Tom Andrews had to laugh at the question.

The day after organizing a demonstration at the Chinese Embassy in New York at which movie star George Clooney, Martin Luther King III and four members of Congress were arrested for protesting Chinese support of the genocidal government of Sudan, Andrews was being interviewed by the BBC.

Then he got the question.

“Isn’t this just a publicity stunt?”

Well, yes, the former Maine congressman had to admit, you could say that.

“But I don’t think we would be talking about genocide in South Sudan this morning if we hadn’t done it.”

It’s a question Andrews has gotten a lot in the last 30 years since he brought an army of people with disabilities to protest in South Portland and Westbrook, fighting to make the Metro buses accessible a decade before the Americans with Disabilities Act was the law of the land. Andrews is still using the same techniques and applying the same pressure, but now he’s doing it on a global stage.

“I’m an advocate,” he said. “That’s what I do.”

Andrews was in Portland this week to address the statewide model United Nations, a world affairs program for high school students meeting at the University of Southern Maine.

Andrews lives in Washington, D.C., these days, where he runs United to End Genocide, a coalition of human rights and religious groups that raises public awareness about abuses, pressing the governments of the United States and other countries to keep up pressure on the repressive governments that use mass murder and terror to maintain control.

In addition to Sudan, Andrews has also been active in Myanmar, where he sneaked accross the Chinese border and witnessed sham elections that were closed to foreign observers and the media.

Relentless activism – OK, publicity stunts – can make a real difference even in closed societies in remote corners of the world, Andrews says, and he says it with so much enthusiasm it can make you think so, too.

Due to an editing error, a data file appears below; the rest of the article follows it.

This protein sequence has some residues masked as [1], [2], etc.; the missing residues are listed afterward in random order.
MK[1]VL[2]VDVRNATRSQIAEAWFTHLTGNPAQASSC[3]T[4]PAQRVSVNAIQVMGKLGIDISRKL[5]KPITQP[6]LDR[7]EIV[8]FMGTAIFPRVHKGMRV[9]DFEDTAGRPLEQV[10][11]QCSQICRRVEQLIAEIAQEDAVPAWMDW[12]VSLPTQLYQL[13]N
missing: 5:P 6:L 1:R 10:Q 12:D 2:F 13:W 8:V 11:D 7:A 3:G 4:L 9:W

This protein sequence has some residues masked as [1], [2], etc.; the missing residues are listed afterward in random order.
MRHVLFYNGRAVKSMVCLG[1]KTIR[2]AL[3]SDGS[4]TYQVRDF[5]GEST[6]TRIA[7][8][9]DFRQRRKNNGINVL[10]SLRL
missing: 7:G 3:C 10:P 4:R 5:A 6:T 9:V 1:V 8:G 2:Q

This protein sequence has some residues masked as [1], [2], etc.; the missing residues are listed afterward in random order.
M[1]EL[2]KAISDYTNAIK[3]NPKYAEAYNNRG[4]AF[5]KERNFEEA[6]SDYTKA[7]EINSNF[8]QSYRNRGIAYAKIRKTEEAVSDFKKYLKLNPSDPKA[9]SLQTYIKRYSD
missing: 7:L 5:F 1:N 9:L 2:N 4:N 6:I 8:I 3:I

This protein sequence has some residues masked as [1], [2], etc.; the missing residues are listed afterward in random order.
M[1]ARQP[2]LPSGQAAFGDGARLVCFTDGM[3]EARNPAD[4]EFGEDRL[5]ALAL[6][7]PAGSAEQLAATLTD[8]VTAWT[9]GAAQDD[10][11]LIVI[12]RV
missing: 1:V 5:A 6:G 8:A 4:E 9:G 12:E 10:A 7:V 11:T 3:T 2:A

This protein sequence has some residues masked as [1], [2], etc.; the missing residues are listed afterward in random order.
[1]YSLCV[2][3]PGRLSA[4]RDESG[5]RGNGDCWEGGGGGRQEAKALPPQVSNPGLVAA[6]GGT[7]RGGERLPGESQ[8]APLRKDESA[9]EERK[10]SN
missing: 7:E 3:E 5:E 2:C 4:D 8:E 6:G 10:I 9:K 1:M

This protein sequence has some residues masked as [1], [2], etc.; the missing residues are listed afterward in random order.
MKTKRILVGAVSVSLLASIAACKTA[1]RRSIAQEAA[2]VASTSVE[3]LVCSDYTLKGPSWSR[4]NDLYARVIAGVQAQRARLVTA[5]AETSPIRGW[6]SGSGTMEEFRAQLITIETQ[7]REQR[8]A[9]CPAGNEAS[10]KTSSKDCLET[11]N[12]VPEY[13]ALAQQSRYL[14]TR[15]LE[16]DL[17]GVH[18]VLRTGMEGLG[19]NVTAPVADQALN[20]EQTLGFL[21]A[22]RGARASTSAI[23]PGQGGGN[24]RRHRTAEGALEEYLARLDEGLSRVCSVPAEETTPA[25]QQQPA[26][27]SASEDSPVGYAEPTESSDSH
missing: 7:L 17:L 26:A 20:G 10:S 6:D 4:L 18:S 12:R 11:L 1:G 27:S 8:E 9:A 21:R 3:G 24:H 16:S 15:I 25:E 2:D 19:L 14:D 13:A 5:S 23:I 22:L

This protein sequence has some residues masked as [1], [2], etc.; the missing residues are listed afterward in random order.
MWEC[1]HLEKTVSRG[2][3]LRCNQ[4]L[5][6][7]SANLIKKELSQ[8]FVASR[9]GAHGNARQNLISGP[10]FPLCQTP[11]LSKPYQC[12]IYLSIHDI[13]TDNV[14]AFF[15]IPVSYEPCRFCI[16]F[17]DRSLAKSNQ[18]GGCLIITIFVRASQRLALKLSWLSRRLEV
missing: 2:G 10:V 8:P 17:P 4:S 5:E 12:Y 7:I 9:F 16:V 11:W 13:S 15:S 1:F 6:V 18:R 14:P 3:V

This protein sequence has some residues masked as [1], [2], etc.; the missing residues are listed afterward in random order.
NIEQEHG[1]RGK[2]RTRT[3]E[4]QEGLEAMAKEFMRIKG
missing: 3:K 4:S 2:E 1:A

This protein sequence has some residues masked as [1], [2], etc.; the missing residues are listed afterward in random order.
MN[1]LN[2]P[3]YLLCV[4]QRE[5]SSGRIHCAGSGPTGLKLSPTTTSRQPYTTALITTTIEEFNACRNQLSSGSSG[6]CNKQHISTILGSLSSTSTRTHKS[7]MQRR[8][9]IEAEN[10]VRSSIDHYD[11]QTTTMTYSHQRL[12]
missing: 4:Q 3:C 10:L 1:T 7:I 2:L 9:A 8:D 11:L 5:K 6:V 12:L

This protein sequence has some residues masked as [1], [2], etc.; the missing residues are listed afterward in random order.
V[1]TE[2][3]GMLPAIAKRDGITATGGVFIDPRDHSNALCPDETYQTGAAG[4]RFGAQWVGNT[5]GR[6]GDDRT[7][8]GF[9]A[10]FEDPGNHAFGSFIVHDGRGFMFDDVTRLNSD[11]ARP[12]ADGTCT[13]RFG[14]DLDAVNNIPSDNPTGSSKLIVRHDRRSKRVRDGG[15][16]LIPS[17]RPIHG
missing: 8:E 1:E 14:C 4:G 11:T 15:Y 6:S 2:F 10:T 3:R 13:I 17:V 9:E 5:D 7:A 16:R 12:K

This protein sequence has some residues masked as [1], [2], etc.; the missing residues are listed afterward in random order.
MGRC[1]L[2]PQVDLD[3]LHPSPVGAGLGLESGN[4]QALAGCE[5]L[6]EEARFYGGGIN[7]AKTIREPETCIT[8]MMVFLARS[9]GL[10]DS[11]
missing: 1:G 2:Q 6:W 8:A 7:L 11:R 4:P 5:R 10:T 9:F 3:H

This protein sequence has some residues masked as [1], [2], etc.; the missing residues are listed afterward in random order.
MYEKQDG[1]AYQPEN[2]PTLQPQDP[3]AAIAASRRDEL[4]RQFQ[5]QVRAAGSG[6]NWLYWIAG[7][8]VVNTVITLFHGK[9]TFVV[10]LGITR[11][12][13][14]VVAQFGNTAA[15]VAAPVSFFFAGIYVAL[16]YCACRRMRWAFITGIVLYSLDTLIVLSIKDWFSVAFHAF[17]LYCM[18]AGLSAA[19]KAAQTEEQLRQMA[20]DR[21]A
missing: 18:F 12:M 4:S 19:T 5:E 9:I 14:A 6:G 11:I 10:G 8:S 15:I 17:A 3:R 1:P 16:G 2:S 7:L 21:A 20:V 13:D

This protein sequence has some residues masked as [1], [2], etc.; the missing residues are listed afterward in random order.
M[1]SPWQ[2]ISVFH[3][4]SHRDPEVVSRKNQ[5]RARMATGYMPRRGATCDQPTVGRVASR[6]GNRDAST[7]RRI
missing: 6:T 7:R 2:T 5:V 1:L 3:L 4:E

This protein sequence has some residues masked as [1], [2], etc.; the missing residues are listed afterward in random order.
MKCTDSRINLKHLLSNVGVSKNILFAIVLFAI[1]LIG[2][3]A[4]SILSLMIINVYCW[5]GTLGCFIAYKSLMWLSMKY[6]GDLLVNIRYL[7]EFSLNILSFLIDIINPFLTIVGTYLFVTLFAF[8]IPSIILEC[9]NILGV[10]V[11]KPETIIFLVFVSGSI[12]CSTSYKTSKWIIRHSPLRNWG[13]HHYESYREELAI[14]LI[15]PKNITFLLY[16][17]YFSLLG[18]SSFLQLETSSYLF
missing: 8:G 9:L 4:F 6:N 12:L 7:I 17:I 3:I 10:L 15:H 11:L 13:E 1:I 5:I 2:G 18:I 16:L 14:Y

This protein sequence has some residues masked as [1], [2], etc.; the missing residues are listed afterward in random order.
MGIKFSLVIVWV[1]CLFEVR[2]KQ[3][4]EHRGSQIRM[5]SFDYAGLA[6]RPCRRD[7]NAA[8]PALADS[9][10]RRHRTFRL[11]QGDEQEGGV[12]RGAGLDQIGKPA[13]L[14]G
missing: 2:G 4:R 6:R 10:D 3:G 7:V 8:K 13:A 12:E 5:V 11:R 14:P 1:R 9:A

“We don’t have to condemn ourselves to another century of genocide after genocide after genocide,” he said. “It doesn’t have to happen.”

Andrews looks a little different than he did in 1994, when he gave up his relatively safe seat in the U.S. House of Representatives to run for the U.S. Senate against Olympia Snowe, the election that ended his career as an elected official.

His hair, thinning then, is all gone now, and he wears T-shirts instead of button-down collars and ties.

But his voice, a rapid-fire staccato softened by a fine-grain sandpaper rasp – probably a result of never running out of things to say – is still the same.

Not much has changed in his approach, either.

Andrews, who lost his right leg to cancer when he was in college, was hired to be the director of the Maine Association of Handicapped Persons in the early 1980s. He turned the group from a direct service provider to a civil rights organization that brought people with different disabilities together for the first time and forced the media to cover the discrimination they faced.

Once they went to testify at a meeting in Westbrook where the council met in an inaccessible room. With TV cameras in tow, they protested outside the meeting (with signs that said “We’ve been left out in the cold too long”) until the meeting location was changed.

When South Portland went ahead and bought a fleet of new and inaccessible buses, group members attempted to drag themselves on board, handing out literature that said, “If you can’t walk, you can’t ride.”

They filed a suit against the bus company, and when the hearing was scheduled in an inaccessible courtroom, they sued the court.

The activism led Andrews to run for the Maine Legislature (sponsoring a bond issue to upgrade the state’s buses) and for the U.S. House in 1990.

When former Sen. George Mitchell surprised everyone by retiring, he encouraged Andrews to run for the seat. It was Andrews’ first loss at the polls.

But he didn’t retire. His work against genocide has taken him all over the world, and he has worked in cooperation with disparate groups, from evangelical Christians to the expressly secular People for the American Way.

He is constantly reminded about how people can make a difference.

On a recent visit to Rwanda, Andrews visited a genocide memorial on a site where the bodies of 259,000 people killed in the early 1990s are buried.

“I saw that and I thought, my God, I was in Congress when this was going on,” he said. “I was on the Armed Services Committee. Where the hell was I? Where were we?”

Maybe things would have been different if Andrews the Congressman had had Andrews the Advocate to tell him what to do.

Fortunately, the current Congress doesn’t have that problem.

 

Greg Kesich is the editorial page editor. He can be contacted at 791-6481 or at: [email protected]